No more Dad and Dave


Gatton Man
By Merv Lilley
McPhee Gribble. 194 pp., $17.95
Reviewed by John Tognolini

"I'm past seventy. I was, in a sense, born with a task. I was born twenty-one years after the event. I am the only person left on earth who could write about the tragedy that held Australia in thrall and say I know the Gatton killer, that I have known for fifty years who killed Michael, Norah and Ellen Murphy — and the sulky horse — on Boxing Day night of 1898. And even more importantly it seems to me, I am the only person able to give you a skeleton biography of the entire life of the man who did it."

Dorothy Hewett read out this text from Gatton Man at Varuna, the Katoomba writers centre, which hosted the launch of this outstanding book by Merv Lilley in December. Lilley dedicates this book to Hewett, his long-time comrade and companion.

I was introduced to Merv Lilley by the poet Denis Kevans. As I shook Merv's solid 73-year-old hand, I had no idea that his book would be one of the best I've ever read. I say this for his art of storytelling and the political terrain it covers.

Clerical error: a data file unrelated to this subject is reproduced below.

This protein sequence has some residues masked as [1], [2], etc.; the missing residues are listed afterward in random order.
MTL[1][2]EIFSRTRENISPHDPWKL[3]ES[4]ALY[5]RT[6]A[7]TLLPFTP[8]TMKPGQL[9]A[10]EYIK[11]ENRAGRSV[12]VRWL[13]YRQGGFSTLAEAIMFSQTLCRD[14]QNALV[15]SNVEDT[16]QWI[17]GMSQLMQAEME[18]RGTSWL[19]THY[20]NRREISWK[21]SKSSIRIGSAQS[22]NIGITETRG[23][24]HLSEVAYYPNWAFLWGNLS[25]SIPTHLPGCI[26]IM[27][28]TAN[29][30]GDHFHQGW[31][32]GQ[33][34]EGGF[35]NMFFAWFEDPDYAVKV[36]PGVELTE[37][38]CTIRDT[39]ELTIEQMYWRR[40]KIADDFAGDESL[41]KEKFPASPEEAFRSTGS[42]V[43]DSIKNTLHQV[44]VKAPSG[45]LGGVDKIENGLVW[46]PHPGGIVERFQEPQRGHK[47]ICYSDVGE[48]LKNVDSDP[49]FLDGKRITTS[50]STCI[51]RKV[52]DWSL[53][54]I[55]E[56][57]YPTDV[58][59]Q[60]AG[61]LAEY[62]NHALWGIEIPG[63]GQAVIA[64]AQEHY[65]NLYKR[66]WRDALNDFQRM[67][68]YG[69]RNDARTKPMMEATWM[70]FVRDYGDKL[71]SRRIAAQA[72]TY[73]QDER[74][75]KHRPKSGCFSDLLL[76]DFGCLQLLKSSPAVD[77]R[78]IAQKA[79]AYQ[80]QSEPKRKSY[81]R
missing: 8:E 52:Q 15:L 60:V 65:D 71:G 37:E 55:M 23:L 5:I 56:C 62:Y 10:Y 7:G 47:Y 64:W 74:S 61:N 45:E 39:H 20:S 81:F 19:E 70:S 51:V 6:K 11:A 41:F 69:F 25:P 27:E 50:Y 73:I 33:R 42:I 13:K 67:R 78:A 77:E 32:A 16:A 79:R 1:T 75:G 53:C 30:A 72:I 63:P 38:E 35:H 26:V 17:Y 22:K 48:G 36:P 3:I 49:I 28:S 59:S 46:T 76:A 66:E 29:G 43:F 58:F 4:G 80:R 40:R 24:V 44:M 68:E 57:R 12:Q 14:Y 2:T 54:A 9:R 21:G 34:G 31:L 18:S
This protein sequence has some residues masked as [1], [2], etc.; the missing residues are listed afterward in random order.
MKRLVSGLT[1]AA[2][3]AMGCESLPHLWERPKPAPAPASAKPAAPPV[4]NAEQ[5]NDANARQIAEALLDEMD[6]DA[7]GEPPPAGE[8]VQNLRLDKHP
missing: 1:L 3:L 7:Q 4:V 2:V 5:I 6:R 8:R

Merv puts the romantic Dad and Dave image of the Australian agricultural landscape were it belongs, in the grave. This a story of murder, rape and power over children who can be exploited to the benefit of the head of the family.

It is a folk story/biography of John Lilley, murderer, and a semi-autobiography of Merv Lilley, staunch unionist, communist, sugar cane cutter, miner, timber cutter, drover, wool presser, seafarer and wartime gunner in the militia, who had more chance of being bored to death on an island in the Torres Strait than being shot at by the Japanese.

He proves his father was the Gatton murderer by tearing into the police investigation, which was headed by a policeman whose experience was mainly one of genocide against Aboriginal people in north Queensland. His telling destroys the traditional romantic image of the bush, "the Australian image they want to endure and have nurtured in a literary fashion since the onset of colonisation".

The events are not for the faint hearted. They include the rape of his mother by his father — called "He" throughout the book and other acts of savagery such as He raping his grand-daughter. Told with Merv's brilliant wit it can have you sick to your stomach, crying or laughing your head off.

The other aspect of Gatton Man which generally hasn't been touched on in other reviews is Merv's story of the political battles he fought, including in the unions and in the army.

Gatton Man gives a powerful insight into Australia in the first half of this century. In my opinion it should be compared to A Hundred Years of Solitude, and I look forward to Merv's upcoming novel about seafarers.

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